The atmosphere inside the maximum security jail in Prince George has been tense since a “major incident” Sunday, when a group of inmates set off alarms and caused a disturbance until midnight.
The union representing jail guards said a group of 10 to 15 inmates at the Prince George Regional Correctional Centre refused to follow direction from correctional officers around 8 p.m. on Sept. 22, causing damage to different parts of the jail until a tactical team was called in to regain control.
Dean Purdy, vice-president of corrections and sheriff services for the B.C. Government and Service Employees’ Union, said at least one of the inmates sustained a minor injury, during what he believes was an inmate on inmate attack.
Purdy said correctional officers were able to move out of the area where the inmates were causing the disturbance and avoid injury.
“It was a very tense time for the correctional officers that work on the frontline at that maximum security jail,” he said of the ordeal. “They’re on pins and needles.”
BC Corrections confirmed a small group of inmates set off internal alarms at the jail and a brief lockdown followed.
“The incident saw one inmate sustain minor injuries and was quickly brought under control. As such, it would be inaccurate to characterize the incident as a riot,” a spokesperson said.
The centre, which had a count of 249 inmates on Sept. 22, remains fully operational.
BC Corrections did not release further details for security reasons.
Purdy said the incident is part of an increasingly violent trend at the Prince George centre and at other jails across the province, which he partially attributed to understaffing.
In 2018, he said the number of assaults on correctional officers province-wide set a record, at 124.
“Things continue to go upwards … both inmate on inmate violence and inmate on officer violence,” he said.
“I can tell you that sick time has been way up recently. They’ve been working huge amounts of overtime, which has caused many of them to get burnt out.”
Purdy said they’re having “a heck of a time” recruiting new correctional officers or retaining existing ones.
“They’re just simply not paid enough,” he said.
While he said the average wage for a top-level RCMP officer is $86,000 or $100,000 for top-level municipal police, top-level correctional officers make only $65,000 a year.
“We just can’t compete with that. It’s something we’ve raised with government, to try and improve the wages, and hopefully they’re going to look at what’s going on in corrections across the province, because you can’t keep running your operation like this.”
Purdy said the union has met with Minister of Public Safety and Solicitor General Mike Farnworth to request that each living unit in maximum security jails have two correctional officers.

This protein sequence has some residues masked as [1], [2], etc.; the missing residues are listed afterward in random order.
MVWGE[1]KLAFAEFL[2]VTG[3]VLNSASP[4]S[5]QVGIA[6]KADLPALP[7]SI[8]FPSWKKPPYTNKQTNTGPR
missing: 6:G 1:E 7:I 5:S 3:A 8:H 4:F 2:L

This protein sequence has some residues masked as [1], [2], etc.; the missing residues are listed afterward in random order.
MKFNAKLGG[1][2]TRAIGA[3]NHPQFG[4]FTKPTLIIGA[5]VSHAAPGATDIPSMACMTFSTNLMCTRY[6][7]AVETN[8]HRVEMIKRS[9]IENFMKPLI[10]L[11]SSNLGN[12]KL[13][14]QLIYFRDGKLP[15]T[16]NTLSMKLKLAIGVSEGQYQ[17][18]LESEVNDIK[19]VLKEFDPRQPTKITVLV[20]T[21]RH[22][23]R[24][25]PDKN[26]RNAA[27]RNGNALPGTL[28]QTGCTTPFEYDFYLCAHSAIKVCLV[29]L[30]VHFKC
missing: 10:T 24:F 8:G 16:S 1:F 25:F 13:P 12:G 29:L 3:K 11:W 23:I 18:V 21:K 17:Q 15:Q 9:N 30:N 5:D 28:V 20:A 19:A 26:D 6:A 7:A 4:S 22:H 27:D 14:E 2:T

Currently, he said only one correctional officer works in each living unit, which hold between 36 and 40 inmates.
A second officer would be able to provide immediate backup, but also “the psychological support you get from working with a coworker, especially in a situation like a maximum security jail.”
“We’re hopeful that we’re going to see a change in the way we do business soon,” he said.
In response, BC Corrections said Minister Farnworth meets regularly with their representatives as well as stakeholders, and staffing is frequently raised in meetings with union representatives.
“The scenario of any correctional centre being full to capacity, requiring two individuals in every cell, is extremely unlikely,” a BC Corrections statement said.
Referring to analysis conducted in 2016, BC Corrections said the majority of staff assaults occurred with one or two inmates present, or involved an inmate who was locked in their cell and threw something through the meal hatch.
“This demonstrates that ratios do not change inmate behaviour or prevent violence,” the statement said.
Instead, BC Corrections said new approaches like Right Living and Complex Needs units are leading to real change for staff as well as inmates.
Right Living units involve inmates committing to living free from violence, substances and weapons, electing a leader, and working together to build a community.
Complex Needs units provide more support and supervision for inmates who struggle with behaviours due to substance use and mental health needs.
BC Corrections also said even if one correctional officer is assigned to a unit, other officers rotate on and off, program staff and supervisors visit, and control room staff and technology, such as cameras and personal alarms, allow staff to receive help in seconds.
“As well, health care and mental health professionals, Aboriginal Liaison Workers and other service providers have frequent, regular interactions with incarcerated individuals in the living units,” the statement said.
“Our staff is our greatest resource and we are committed to supporting them and ensuring them the safest work environment possible.”